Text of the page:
Wherever you choose to grow yours, leave it completely alone once the plant begins to bloom. Keep it in the same spot and don’t change anything environmental—such as the temperature or light—or the plant will drop its buds.
Plant in the shade if you live in a hot location. In a colder climate, you can follow the same care guides for a Christmas cactus, ferns, or tender begonias and grow these as houseplants. An orchid cactus is hardy to zones 10 and 11, although some varieties extend into zone 12 as well.
Bright, indirect sunlight is required all year long, whether the plant is indoors or out. Maintain protection from the harsh summer sun and direct sunlight.
A cactus or succulent potting soil is said to work fine for these plants. However, I don’t recommend using this mix. Instead, choose a light and porous mixture that’s rich in humus holds moisture and drains quickly. Texture wise, the soil should remain coarse over finely sifted options and teeter toward being slightly acidic.
How to Care for an Orchid Cactus
Caring for an orchid cactus is easy with a little practice. Follow the care requirements for your variety and take the following overall care requirements into consideration.
During the growing season, especially in hotter locations, the plants will need plenty of water, proper ventilation, and protection from strong heat. The soil should remain moist from the spring to the fall, watering more infrequently in the winter. Constant humidity is great for these plants, and an indoor plant would thrive near a humidifier. Humidity levels of around 50-60% are ideal. Mist or spray the stems from time to time with water as well to offer some humidity and clean the dust from the leaves, but stop when the plants begin to bud and flower to avoid fungus.
During the winter, an orchid cactus requires much less water. Some plants thrive with no winter water at all, while other varieties shouldn’t ever completely dry out, no matter what season it is. If the leaves appear to shrivel, give them a small drink, but check your variety’s care guide to make sure.
The active growing season kicks back in during early spring, and most varieties will start to need more water again starting in February for blooms to form in April or May.
Average room temperatures should remain between 60-75 degrees F overall. For an orchid cactus to form buds, the plant will require around 8 to 10 weeks of cooler daytime temperatures around 60-65 degrees and nights as cold as 45 degrees, no less than 30 degrees.
The dry season also requires lower nightly temperatures and maintaining a range between 30 and 50 degrees is best while restricting water. After February, temperatures can begin to rise.
Rather than prune the plant throughout the growth period, wait to prune back the blooms just before winter or do so in the early spring, just before the plant begins to actively grow or after the plant has completely flowered. Regularly pruning each spring can help encourage the branches to stem out and create a fuller-looking plant. However, don’t toss out the clippings. You can use the cuttings to propagate new plants.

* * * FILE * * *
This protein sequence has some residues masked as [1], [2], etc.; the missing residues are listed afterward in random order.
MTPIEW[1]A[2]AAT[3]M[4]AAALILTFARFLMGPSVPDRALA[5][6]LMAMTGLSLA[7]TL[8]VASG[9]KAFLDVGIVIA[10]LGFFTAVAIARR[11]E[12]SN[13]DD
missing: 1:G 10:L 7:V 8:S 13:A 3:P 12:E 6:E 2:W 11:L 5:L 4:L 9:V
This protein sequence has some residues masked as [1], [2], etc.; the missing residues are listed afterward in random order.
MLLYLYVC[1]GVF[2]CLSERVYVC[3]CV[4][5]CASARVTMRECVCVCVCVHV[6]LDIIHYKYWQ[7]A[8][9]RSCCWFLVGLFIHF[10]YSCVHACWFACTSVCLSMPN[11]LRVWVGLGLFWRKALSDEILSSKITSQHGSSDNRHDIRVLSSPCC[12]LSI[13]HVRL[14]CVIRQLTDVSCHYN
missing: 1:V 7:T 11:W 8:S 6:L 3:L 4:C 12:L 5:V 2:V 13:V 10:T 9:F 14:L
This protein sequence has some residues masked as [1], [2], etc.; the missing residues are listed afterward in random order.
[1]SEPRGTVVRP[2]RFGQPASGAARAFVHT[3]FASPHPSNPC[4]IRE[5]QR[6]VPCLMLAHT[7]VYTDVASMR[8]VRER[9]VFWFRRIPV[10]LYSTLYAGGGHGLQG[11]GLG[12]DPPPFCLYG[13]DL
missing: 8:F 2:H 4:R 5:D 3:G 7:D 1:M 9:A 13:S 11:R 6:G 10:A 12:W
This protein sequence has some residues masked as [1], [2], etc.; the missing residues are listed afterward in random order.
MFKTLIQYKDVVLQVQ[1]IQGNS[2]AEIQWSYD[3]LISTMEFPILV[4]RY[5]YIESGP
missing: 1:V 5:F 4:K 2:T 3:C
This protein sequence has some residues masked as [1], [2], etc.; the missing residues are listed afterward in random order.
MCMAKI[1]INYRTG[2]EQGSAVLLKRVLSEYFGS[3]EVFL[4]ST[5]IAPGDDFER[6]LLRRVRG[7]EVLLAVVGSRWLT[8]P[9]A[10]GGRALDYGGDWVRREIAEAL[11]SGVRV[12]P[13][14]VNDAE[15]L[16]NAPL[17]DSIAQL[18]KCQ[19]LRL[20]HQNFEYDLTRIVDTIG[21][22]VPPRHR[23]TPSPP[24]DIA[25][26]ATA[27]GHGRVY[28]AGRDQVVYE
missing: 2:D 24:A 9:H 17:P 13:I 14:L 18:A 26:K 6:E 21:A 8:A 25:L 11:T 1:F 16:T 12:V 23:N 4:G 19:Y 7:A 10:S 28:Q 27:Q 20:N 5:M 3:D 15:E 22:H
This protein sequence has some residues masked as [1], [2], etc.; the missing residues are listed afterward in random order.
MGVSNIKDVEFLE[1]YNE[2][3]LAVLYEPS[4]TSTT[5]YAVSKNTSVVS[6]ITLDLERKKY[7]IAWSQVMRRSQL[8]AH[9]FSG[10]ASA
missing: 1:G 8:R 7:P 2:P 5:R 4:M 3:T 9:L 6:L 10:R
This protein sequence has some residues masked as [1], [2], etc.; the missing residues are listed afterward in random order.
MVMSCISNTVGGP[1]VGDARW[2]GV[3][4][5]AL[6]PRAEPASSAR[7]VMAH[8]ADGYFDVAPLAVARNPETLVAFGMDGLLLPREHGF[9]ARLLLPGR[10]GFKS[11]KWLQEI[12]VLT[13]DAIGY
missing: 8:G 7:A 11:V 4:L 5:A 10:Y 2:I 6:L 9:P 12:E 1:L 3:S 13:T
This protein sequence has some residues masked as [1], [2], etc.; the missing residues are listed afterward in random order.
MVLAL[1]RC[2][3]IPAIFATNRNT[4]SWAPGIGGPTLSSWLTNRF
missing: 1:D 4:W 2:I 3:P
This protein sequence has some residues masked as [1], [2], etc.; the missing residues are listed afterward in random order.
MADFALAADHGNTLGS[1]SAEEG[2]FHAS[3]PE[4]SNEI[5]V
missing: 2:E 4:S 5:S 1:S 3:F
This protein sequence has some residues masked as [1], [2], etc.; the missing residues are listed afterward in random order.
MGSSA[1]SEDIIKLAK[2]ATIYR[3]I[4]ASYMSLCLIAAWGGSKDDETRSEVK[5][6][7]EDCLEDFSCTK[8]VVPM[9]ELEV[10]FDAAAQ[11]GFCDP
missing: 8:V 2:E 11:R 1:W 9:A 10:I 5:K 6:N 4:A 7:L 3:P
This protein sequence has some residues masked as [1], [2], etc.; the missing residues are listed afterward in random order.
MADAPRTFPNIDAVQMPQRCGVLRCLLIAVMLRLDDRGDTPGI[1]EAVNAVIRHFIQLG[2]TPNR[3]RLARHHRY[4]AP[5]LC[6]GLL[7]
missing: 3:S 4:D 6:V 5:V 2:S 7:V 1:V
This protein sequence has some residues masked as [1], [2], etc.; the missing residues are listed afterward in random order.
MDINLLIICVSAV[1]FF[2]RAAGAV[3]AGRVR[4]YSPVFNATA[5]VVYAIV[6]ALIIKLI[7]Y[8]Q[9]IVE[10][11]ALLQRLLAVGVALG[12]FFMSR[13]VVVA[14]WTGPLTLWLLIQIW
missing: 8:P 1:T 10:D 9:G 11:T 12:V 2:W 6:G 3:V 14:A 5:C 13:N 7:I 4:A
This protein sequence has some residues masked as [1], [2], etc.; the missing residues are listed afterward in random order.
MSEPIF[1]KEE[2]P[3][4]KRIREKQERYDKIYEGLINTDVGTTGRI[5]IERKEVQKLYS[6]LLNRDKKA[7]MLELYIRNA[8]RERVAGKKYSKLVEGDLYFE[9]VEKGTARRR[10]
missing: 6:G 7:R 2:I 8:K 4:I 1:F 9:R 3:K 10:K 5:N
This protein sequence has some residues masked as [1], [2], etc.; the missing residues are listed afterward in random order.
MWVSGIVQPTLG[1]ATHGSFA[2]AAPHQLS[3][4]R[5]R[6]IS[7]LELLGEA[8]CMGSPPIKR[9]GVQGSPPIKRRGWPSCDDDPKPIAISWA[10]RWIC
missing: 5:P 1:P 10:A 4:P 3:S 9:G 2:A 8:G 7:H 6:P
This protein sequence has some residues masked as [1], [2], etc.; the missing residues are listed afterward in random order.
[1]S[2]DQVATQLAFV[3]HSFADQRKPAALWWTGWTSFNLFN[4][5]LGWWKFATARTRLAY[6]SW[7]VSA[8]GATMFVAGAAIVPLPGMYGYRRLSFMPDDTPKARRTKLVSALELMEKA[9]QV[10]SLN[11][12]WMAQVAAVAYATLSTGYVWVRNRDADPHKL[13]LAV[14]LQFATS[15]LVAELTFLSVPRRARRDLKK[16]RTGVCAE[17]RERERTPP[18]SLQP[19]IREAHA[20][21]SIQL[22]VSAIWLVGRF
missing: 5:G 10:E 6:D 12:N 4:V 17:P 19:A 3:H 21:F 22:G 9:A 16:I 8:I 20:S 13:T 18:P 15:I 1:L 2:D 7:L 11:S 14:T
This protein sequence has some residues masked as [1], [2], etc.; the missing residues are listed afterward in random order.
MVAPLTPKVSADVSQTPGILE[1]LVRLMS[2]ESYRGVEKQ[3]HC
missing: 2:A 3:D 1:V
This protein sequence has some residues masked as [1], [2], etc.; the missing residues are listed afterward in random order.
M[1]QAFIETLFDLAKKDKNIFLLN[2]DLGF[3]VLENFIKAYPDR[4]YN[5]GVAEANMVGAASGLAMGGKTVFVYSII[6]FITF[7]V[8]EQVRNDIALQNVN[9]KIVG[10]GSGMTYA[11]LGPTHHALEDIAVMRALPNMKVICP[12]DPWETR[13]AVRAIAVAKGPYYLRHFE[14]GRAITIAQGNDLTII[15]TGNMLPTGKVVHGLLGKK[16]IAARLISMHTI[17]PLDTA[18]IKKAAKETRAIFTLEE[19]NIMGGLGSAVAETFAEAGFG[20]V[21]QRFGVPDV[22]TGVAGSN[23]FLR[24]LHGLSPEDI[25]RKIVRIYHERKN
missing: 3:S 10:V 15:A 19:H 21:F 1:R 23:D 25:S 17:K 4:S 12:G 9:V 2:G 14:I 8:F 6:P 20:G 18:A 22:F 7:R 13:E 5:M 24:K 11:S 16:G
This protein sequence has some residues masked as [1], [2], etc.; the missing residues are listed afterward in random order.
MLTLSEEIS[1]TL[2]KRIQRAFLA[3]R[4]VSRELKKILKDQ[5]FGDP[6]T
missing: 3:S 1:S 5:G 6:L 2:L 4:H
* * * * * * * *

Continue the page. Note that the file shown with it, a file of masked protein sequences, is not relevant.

Begin using fertilizer in February to prepare your orchid cactus for the growing season. Use a weak liquid foliar or a 2-10-10 NPK fertilizer around every two weeks or so until the temperature cools off. High-potassium fertilizers also work well and encourage more blooms next season. Just don’t use a nitrogen-rich fertilizer, and only apply during the growing season to ensure bloom growth.
Common Problems to Growing an Orchid Cactus
Problems pop up if and when you water this plant too much.
Some varieties are susceptible to fungal leaf spot, particularly in spring, which is why it’s important to only mist the stems. They may grow fuzzy patches of mold on the leaves, and this condition is very difficult to treat. If you only notice a few small spots, try using a fungicide spray. With a cactus that’s entirely covered, however, it’s easier to dispose of the diseased plant and start over with healthy cuttings.
If you overwater, you may also face pests like fungus gnats. These bugs are common in houseplants that have been overwatered, particularly during the winter months. Root rot could also become a serious issue if you don’t correct the moisture issue.
Balance is Key
The blooms of these stunning plants don’t last long and may not appear at all. As a result, proper care all year long is very important for growing an orchid cactus. Luckily, the care requirements are easy enough even for beginners to follow.